Other settlers in colonial America bearing this surname include Nicholas Shaw (Virginia 1618), , Abraham Shaw (Massachusetts 1637), Roger Shaw (Massachusetts 1636), Elizabeth Shaw (Virginia 1701),Ewen Shaw (South Carolina 1716), Angus Shaw (Virginia 1716), and Donald Shaw (South Carolina 1716).

In Canada, some of the earliest bearers of this last name were John, Thomas, and Sarah Shaw, who arrived in Nova Scotia in 1760. In Australia, one of the first bearers was William Shaw, a convict from Middlesex, England who came to New South Wales (then a penal colony) aboard the Asia in 1820. In New Zealand, Elihu Shaw came to the city of Kaipara aboard the Coromandel in 1836.

Early Americans Bearing the Shaw Family Crest
Charles Bolton’s American Armory (1927) contains two entries for this surname:
1) Azure three covered dishes 2 and 1 [or]. Crest: a phoenix rising from flames. Motto: Dum spire spero. Bookplate T. A. Shaw.
2) Or on a chevron sable between three eagles displayed of the second three cinquefoils slipped or. The badge of Ulster. Crest: a fawn's head couped azure wounded by an arrow [or]. Motto: Te ipsum nosce. Bookplate ----- Shaw, N. Y.

Crozier’s General Armory (1904) and Matthew’s American Armoury and Bluebook (1907) do not contain an entry for this last name.

Sir James Shaw

Sir James Shaw (1764-1843), Chamberlain of London
credit: National Portrait Gallery, London

I have identified 13 Shaw family mottos:
1) Sans changer (Without changing)
2) Laetitia et spe immortalitatis (With joy and hope of immortality)
3) Per castra ad astra (Through hardships to the stars)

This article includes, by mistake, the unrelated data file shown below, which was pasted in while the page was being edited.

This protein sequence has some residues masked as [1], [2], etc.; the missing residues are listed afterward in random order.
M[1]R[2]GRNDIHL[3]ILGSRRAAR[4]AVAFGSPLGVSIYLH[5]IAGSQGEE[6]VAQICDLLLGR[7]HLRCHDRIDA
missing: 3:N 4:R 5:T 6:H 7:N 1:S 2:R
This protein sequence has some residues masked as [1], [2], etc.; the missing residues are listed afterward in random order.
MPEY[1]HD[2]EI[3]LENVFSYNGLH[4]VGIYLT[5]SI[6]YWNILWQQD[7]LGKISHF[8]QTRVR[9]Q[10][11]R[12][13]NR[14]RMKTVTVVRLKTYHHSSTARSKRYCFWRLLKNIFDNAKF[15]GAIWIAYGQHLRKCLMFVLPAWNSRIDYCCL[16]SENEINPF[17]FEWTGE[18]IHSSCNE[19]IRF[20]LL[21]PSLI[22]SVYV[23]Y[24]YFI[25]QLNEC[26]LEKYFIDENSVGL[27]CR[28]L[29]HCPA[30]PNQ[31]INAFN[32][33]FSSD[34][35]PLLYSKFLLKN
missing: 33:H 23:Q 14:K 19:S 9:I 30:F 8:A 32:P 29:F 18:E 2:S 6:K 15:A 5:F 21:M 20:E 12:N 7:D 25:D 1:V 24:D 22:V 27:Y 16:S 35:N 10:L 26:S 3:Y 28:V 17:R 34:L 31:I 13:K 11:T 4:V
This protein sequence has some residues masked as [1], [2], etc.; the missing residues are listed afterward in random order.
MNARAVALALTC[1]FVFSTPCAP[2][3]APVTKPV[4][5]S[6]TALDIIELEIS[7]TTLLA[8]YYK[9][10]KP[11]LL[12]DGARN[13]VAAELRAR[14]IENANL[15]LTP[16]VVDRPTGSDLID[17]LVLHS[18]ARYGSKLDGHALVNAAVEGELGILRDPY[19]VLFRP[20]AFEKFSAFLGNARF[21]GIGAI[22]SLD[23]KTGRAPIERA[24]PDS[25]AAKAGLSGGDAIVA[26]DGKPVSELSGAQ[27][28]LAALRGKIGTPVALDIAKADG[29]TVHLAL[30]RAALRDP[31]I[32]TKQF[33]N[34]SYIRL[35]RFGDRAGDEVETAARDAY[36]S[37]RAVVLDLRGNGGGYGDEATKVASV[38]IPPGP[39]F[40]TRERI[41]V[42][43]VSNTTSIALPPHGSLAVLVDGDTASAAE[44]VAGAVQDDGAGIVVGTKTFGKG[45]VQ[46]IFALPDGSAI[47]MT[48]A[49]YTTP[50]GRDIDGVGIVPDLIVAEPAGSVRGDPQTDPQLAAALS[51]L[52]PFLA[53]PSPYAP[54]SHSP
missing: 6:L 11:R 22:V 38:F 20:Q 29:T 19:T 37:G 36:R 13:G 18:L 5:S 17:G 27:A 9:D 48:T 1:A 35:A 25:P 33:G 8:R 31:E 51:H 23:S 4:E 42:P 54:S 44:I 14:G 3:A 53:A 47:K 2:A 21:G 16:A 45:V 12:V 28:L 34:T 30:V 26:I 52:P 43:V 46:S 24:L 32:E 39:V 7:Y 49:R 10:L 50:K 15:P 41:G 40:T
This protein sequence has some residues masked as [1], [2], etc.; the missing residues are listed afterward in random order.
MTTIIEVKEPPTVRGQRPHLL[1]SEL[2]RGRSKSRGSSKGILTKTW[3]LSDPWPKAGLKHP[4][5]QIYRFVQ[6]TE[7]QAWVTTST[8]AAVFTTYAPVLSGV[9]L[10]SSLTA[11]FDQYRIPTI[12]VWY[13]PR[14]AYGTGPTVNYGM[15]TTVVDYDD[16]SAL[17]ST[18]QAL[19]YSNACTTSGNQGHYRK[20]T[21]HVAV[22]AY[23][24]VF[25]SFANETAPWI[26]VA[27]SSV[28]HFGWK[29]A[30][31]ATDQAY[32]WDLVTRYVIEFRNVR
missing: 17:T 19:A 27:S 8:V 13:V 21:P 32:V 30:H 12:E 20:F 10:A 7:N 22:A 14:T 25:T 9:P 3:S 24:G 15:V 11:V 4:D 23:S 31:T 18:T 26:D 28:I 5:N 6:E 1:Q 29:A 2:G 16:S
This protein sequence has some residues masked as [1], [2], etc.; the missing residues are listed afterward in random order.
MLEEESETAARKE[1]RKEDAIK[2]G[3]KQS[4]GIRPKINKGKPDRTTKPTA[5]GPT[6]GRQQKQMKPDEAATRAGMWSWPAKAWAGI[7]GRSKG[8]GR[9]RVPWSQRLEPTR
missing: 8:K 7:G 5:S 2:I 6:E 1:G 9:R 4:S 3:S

4) Te ipsum nosce (Know thyself) (Shaw of Dublin)
5) Vincit amor patriae (He conquers who endures)
6) I mean well
7)  Bene denoto (Well denote (?) )
8) I die for those I love
9) Au fait (In fact)
10) Aut mors aut rita decora (Either death or honourable life)
11) Mens immota (A constant mind)
12) Spero meliora (I hope for better things)
13) Dum spire spero (While I breathe, I hope)

We have 29 coats of arms for the Shaw surname depicted here. These 29 blazons are from Bernard Burke’s book The General Armory of England, Ireland, and Scotland, which was published in 1848. The bottom of this page contains the blazons, and in many instances contains some historical, geographical, and genealogical about where coat of arms was found and who bore it. People with this last name that bore an Shaw Coat of Arms (or mistakenly called the Shaw Family Crest)
1) Edward Shaw, Proctor, Court of Arches, 21 June 1698
2) Robert Shaw of Ardesley, county York, son of Robert, served in the Duke of Northumberand’s Royal Regiment of Horse, 4 December 1707